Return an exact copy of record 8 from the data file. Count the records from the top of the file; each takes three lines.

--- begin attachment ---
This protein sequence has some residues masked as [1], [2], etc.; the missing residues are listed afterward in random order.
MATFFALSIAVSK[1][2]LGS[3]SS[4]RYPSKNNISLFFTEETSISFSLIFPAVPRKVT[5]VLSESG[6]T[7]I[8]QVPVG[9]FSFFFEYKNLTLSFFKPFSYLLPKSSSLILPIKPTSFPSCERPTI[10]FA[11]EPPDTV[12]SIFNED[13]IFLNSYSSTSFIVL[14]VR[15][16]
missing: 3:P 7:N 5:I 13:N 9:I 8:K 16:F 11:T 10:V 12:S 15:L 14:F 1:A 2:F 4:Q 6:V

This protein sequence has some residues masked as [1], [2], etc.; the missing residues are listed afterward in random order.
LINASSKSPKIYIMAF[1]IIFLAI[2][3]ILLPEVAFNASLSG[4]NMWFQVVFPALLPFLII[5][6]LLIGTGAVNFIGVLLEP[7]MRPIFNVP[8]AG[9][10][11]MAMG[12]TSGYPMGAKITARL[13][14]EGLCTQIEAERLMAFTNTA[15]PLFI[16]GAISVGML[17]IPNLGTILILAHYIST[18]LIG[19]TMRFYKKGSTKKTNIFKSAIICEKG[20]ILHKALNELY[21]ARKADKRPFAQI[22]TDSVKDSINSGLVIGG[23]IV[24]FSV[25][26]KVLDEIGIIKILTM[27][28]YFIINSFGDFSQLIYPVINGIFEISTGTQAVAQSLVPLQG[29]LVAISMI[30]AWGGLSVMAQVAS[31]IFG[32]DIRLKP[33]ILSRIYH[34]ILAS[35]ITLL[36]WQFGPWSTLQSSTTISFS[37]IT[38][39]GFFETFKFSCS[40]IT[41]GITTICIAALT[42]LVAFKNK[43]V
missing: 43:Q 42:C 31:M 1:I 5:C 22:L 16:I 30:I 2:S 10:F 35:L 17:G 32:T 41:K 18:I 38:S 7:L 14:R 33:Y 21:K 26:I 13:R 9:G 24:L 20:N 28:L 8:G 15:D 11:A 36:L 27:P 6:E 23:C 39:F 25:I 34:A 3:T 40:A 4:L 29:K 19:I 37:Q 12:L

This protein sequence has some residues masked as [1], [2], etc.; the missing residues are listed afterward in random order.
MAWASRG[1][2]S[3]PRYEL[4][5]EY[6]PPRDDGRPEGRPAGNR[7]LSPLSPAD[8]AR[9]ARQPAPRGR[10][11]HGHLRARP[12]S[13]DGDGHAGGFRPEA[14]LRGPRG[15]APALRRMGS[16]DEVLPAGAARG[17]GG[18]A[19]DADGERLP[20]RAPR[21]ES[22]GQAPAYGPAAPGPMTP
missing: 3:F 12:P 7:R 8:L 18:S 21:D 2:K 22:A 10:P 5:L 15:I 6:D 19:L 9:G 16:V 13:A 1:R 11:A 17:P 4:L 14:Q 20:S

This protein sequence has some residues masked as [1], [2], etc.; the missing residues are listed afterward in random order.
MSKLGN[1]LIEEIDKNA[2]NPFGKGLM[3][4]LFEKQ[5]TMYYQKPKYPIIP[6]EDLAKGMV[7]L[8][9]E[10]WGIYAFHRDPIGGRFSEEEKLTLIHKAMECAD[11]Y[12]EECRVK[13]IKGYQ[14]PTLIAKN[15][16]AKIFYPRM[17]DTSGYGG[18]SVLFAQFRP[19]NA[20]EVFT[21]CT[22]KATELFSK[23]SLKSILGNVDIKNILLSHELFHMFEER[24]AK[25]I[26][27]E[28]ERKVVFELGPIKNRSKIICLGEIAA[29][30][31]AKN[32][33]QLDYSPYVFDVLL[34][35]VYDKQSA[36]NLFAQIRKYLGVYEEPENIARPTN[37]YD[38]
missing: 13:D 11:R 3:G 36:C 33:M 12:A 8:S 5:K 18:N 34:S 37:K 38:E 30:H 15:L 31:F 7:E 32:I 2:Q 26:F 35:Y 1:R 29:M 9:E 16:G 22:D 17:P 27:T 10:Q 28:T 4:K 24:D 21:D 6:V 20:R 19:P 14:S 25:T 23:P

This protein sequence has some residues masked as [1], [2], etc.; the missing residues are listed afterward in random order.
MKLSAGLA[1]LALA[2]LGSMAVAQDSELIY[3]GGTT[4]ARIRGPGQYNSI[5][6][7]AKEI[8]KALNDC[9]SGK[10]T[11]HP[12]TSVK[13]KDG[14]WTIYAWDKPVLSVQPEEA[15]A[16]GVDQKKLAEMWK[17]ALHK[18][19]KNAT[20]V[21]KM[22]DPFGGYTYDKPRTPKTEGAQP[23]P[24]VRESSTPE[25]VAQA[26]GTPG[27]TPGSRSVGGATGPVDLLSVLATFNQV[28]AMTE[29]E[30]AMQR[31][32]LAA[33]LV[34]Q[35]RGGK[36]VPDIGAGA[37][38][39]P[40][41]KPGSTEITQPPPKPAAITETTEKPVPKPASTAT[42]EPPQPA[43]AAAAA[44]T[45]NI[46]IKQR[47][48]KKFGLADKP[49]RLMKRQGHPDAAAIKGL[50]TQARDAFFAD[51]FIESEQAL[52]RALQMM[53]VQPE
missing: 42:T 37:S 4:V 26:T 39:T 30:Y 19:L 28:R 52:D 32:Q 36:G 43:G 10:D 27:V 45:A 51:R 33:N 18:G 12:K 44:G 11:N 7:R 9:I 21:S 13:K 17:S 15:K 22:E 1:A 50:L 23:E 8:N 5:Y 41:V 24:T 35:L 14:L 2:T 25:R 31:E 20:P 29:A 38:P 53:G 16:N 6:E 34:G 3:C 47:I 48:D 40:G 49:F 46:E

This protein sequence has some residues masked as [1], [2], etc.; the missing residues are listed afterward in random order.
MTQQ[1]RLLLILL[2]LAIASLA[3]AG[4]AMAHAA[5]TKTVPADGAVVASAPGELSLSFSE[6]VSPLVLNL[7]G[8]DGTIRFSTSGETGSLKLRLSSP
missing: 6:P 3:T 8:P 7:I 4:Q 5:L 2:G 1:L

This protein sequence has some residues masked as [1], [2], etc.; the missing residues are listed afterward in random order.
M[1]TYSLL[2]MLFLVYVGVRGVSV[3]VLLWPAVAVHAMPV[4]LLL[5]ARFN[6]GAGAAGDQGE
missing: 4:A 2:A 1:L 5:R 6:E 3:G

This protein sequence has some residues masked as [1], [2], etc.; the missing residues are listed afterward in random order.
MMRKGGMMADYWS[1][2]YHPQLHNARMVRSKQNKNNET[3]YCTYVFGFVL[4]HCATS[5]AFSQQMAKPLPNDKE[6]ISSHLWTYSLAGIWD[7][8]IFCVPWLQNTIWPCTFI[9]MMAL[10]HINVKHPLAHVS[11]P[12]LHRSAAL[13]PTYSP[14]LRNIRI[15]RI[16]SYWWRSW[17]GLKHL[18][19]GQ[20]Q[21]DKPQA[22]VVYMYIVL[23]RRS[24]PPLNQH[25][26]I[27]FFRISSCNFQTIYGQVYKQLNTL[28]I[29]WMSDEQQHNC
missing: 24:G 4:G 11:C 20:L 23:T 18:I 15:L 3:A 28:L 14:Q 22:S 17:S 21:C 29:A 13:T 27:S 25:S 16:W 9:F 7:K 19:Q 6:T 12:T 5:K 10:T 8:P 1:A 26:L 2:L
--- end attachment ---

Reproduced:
This protein sequence has some residues masked as [1], [2], etc.; the missing residues are listed afterward in random order.
MMRKGGMMADYWS[1][2]YHPQLHNARMVRSKQNKNNET[3]YCTYVFGFVL[4]HCATS[5]AFSQQMAKPLPNDKE[6]ISSHLWTYSLAGIWD[7][8]IFCVPWLQNTIWPCTFI[9]MMAL[10]HINVKHPLAHVS[11]P[12]LHRSAAL[13]PTYSP[14]LRNIRI[15]RI[16]SYWWRSW[17]GLKHL[18][19]GQ[20]Q[21]DKPQA[22]VVYMYIVL[23]RRS[24]PPLNQH[25][26]I[27]FFRISSCNFQTIYGQVYKQLNTL[28]I[29]WMSDEQQHNC
missing: 24:G 4:G 11:C 20:L 23:T 18:I 15:L 3:A 28:L 14:Q 22:S 17:S 21:C 29:A 13:T 27:S 25:S 16:W 9:F 7:K 19:Q 6:T 12:T 5:K 10:T 8:P 1:A 26:L 2:L